Undergraduate students at the University of Toledo each should have an additional $212 in their pocketbooks come fall.
The university's board of trustees are moving forward with plans to roll back a previously announced 9 percent tuition increase, in keeping with the latest direction from legislators in Columbus.
If it's approved at a trustees' meeting next week, tuition for full-time, in-state undergraduate students would jump by 6 percent to $7,491 from the current $7,067.
Previously, the trustees had approved a tuition increase to $7,703 for next year.
C. William Fall, the UT trustee who is chairman of the trustees' finance, administration, and facilities committee which discussed the issue yesterday, said he was discouraged by action in Columbus that now calls for universities and colleges to cap tuition increases at 6 percent or $500, whichever is less.
He described such movements as a setback for the state of higher education in Ohio.
"We frankly have no choice, and we'll find a way to make the budget behave appropriately," Mr. Fall said of the proposed tuition change, which was moved by the finance committee to the upcoming the board agenda.
But Mr. Fall also said he favored making the change now in order to alert students and their parents. Tuition bills will mailed in July and would reflect the corrected amount, officials said.
In his own version of the state budget, Gov. Bob Taft previously called for capping tuition increases for the state's colleges and universities at 9 percent. Three percent of that increase - which has since been nixed by the House and Senate - was to be earmarked for student financial aid.
The governor's announcement earlier this year prompted quick action at several universities, including Toledo, Miami, and Youngstown State, where trustees approved 9 percent tuition hikes. In recent months, other institutions, including Ohio State University, have approved the 6 percent increase.
The state's two-year budget, which is expected to include the final ruling on tuition caps, has not yet been approved.
Similar to UT, officials at institutions that also have 9 percent tuition hikes on the books are either discussing or planning to take action soon to reverse their previous decisions.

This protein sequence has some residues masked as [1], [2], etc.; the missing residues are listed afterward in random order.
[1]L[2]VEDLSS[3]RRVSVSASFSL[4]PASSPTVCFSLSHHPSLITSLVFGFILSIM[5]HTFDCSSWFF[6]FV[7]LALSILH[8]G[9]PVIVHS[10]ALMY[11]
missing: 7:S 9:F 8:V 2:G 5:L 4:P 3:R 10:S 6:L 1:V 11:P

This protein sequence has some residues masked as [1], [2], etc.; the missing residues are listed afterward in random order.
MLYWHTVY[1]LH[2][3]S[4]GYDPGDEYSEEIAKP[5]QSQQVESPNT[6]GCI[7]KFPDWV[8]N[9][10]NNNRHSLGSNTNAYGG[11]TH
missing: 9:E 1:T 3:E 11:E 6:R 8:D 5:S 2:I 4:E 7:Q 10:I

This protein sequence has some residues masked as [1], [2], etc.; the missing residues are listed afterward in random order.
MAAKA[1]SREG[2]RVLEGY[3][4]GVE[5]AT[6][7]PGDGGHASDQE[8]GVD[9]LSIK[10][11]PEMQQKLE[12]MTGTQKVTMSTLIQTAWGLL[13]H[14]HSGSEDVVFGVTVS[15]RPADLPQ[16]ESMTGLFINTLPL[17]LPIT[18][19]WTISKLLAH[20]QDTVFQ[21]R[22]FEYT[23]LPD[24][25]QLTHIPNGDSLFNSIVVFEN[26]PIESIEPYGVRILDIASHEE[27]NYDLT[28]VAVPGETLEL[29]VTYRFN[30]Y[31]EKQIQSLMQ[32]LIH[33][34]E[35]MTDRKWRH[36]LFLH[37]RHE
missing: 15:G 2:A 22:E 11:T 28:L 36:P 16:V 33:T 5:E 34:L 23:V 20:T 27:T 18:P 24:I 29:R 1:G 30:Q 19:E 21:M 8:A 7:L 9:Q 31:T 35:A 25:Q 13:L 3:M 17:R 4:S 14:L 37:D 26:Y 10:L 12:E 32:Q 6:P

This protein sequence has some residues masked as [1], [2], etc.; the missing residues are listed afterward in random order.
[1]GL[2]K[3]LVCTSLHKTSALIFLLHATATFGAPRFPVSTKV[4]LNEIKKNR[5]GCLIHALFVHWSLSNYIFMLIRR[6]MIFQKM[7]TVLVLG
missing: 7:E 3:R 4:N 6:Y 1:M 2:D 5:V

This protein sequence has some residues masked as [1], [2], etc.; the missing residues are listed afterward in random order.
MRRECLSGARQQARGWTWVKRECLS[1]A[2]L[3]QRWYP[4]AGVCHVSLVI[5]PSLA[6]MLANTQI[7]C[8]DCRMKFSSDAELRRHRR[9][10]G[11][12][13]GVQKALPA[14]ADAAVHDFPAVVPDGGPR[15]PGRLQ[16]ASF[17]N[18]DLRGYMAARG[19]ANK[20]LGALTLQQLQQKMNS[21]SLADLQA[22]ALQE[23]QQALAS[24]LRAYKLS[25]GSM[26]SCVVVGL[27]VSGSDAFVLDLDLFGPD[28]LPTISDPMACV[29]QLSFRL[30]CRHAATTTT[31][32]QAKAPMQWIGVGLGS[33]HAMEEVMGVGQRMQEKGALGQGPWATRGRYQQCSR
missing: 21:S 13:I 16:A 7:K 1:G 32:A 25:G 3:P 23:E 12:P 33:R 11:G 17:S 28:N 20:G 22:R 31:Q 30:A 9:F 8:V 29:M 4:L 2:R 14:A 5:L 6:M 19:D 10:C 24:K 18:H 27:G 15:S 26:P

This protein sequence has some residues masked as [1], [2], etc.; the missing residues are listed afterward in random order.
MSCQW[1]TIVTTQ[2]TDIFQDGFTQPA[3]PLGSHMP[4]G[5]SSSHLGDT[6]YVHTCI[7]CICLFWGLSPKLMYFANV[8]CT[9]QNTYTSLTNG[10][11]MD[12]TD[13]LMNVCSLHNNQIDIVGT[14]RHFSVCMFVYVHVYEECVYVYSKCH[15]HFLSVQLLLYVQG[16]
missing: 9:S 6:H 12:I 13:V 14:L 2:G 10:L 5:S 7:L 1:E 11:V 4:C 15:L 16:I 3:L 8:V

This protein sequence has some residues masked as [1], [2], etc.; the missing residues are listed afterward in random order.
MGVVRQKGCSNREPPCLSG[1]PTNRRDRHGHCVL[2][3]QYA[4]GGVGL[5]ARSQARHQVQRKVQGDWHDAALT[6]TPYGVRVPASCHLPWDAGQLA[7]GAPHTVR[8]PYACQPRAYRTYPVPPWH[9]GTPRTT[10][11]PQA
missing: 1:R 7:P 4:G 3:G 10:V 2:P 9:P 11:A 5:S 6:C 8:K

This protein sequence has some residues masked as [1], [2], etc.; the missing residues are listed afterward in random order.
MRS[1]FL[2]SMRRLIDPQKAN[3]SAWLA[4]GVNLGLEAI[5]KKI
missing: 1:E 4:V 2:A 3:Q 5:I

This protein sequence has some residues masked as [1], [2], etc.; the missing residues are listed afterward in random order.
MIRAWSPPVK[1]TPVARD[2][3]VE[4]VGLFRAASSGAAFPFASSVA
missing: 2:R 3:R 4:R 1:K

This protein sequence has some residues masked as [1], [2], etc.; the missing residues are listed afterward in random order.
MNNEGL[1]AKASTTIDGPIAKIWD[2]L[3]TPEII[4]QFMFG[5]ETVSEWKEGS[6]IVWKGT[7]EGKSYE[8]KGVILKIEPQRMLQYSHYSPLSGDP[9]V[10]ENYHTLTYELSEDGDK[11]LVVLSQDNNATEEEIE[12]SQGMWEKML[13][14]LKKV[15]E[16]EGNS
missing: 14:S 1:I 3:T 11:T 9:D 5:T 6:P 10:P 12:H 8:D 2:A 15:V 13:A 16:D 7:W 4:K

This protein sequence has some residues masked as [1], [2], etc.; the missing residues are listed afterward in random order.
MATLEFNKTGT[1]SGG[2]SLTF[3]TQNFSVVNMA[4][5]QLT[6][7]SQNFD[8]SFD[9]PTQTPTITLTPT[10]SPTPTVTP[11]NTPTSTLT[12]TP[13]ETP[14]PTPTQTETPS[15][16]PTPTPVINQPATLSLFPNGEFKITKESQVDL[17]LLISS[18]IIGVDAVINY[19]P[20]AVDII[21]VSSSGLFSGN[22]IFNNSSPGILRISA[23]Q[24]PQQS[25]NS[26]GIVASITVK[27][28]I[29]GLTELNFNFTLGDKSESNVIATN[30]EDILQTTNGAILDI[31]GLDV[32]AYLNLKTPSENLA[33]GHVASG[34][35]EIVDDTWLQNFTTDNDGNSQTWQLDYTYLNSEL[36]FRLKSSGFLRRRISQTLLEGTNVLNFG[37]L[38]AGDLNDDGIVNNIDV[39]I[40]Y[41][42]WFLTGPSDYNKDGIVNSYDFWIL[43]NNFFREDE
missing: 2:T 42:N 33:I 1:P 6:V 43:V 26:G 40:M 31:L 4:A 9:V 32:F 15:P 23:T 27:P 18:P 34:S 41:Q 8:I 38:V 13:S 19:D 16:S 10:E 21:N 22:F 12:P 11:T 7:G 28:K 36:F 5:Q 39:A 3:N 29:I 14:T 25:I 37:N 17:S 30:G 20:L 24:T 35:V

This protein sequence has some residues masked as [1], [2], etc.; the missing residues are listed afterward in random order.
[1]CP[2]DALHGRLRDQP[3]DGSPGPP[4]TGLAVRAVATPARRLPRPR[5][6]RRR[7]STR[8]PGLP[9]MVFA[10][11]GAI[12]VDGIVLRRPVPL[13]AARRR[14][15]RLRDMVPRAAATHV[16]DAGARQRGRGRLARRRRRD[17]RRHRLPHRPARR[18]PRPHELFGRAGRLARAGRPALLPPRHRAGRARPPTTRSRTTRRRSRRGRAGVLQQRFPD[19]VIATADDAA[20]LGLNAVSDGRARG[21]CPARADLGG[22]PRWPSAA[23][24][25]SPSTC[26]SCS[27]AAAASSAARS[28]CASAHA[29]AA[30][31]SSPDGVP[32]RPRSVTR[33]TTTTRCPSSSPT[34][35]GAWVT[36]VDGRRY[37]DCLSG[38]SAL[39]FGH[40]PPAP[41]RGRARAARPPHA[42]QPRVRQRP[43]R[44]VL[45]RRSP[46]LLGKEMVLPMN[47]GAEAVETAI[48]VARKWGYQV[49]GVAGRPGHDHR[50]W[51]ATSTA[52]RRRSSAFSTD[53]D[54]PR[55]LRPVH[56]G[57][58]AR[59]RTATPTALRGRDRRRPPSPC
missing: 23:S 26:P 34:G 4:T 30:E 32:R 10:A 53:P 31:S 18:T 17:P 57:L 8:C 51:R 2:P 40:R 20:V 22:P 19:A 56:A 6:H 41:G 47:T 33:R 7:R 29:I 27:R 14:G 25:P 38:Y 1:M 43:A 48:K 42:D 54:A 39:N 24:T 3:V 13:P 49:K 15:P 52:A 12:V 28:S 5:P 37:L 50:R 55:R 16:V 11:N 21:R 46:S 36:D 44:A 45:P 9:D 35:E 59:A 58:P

Richard Little, a spokesman for Miami University, said the issue will appear on that school's trustees' agenda on Friday. The trustees are expected to direct the university's administrators to make adjustments as more is known about the state budget.
In Miami University's case, its tuition increase could be no more than $500, following the latest information from Columbus.
The matter is not yet on the board agenda at Youngstown State, where trustees meet June 24. But Ron Cole, a spokesman for the school, said the university would make the change if the 6 percent cap is approved.
At UT, there will be a loss of dollars because leaders already committed scholarships to students, believing they'd have an additional 3 percent from every student to fund that aid.
Dawn Rhodes, associate vice president for finance and planning, said the exact dollar amount is still unknown. But she said leaders are planning to honor those flat-dollar scholarship commitments, and are eying a quasi-endowment fund to recoup the needed money.
UT officials already have announced that they plan to eliminate 11 jobs next year - and do away with other unfilled positions - as a way to help reallocate nearly $5 million in anticipation of the upcoming state budget.
Ashley Sheroian, the new vice president of UT's student government, said students will be pleased to learn of the tuition decrease.
"Everyone's going to be for it," she said.
Still, she noted that the tuition decrease doesn't solve ongoing problems for higher education funding in the state. As state support of public institutions decreases, she said students at UT will continue to push for tuition reform.
Last academic year, student leaders backed President Dan Johnson in his own effort for tuition reform, with an example of using a half-cent sales tax to help cover tuition costs.
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